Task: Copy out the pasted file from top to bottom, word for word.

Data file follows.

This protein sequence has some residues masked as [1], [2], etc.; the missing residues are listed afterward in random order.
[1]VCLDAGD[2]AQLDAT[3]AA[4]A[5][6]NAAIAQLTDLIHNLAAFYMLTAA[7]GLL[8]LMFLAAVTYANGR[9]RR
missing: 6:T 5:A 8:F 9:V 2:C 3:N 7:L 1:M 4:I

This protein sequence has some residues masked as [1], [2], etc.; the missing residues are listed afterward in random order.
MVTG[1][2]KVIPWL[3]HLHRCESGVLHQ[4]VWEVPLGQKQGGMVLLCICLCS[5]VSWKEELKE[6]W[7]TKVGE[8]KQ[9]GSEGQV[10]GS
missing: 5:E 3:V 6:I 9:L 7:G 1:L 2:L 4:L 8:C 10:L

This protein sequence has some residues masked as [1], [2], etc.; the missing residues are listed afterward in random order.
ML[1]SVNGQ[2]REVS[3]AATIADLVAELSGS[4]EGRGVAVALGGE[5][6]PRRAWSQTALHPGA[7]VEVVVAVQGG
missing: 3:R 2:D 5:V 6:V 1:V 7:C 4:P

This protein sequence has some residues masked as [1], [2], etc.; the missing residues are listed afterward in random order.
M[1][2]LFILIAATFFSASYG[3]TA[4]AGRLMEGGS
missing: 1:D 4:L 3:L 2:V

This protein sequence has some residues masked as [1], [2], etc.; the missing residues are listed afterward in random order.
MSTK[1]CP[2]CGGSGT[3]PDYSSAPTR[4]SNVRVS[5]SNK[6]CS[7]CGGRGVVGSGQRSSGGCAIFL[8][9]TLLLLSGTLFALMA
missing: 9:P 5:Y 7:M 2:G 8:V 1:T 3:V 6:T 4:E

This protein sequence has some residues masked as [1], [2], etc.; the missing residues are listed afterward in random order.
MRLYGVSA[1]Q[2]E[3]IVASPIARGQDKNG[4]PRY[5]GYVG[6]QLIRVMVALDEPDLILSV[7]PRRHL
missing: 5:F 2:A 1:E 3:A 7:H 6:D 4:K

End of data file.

This protein sequence has some residues masked as [1], [2], etc.; the missing residues are listed afterward in random order.
[1]VCLDAGD[2]AQLDAT[3]AA[4]A[5][6]NAAIAQLTDLIHNLAAFYMLTAA[7]GLL[8]LMFLAAVTYANGR[9]RR
missing: 6:T 5:A 8:F 9:V 2:C 3:N 7:L 1:M 4:I

This protein sequence has some residues masked as [1], [2], etc.; the missing residues are listed afterward in random order.
MVTG[1][2]KVIPWL[3]HLHRCESGVLHQ[4]VWEVPLGQKQGGMVLLCICLCS[5]VSWKEELKE[6]W[7]TKVGE[8]KQ[9]GSEGQV[10]GS
missing: 5:E 3:V 6:I 9:L 7:G 1:L 2:L 4:L 8:C 10:L

This protein sequence has some residues masked as [1], [2], etc.; the missing residues are listed afterward in random order.
ML[1]SVNGQ[2]REVS[3]AATIADLVAELSGS[4]EGRGVAVALGGE[5][6]PRRAWSQTALHPGA[7]VEVVVAVQGG
missing: 3:R 2:D 5:V 6:V 1:V 7:C 4:P

This protein sequence has some residues masked as [1], [2], etc.; the missing residues are listed afterward in random order.
M[1][2]LFILIAATFFSASYG[3]TA[4]AGRLMEGGS
missing: 1:D 4:L 3:L 2:V

This protein sequence has some residues masked as [1], [2], etc.; the missing residues are listed afterward in random order.
MSTK[1]CP[2]CGGSGT[3]PDYSSAPTR[4]SNVRVS[5]SNK[6]CS[7]CGGRGVVGSGQRSSGGCAIFL[8][9]TLLLLSGTLFALMA
missing: 9:P 5:Y 7:M 2:G 8:V 1:T 3:V 6:T 4:E

This protein sequence has some residues masked as [1], [2], etc.; the missing residues are listed afterward in random order.
MRLYGVSA[1]Q[2]E[3]IVASPIARGQDKNG[4]PRY[5]GYVG[6]QLIRVMVALDEPDLILSV[7]PRRHL
missing: 5:F 2:A 1:E 3:A 7:H 6:D 4:K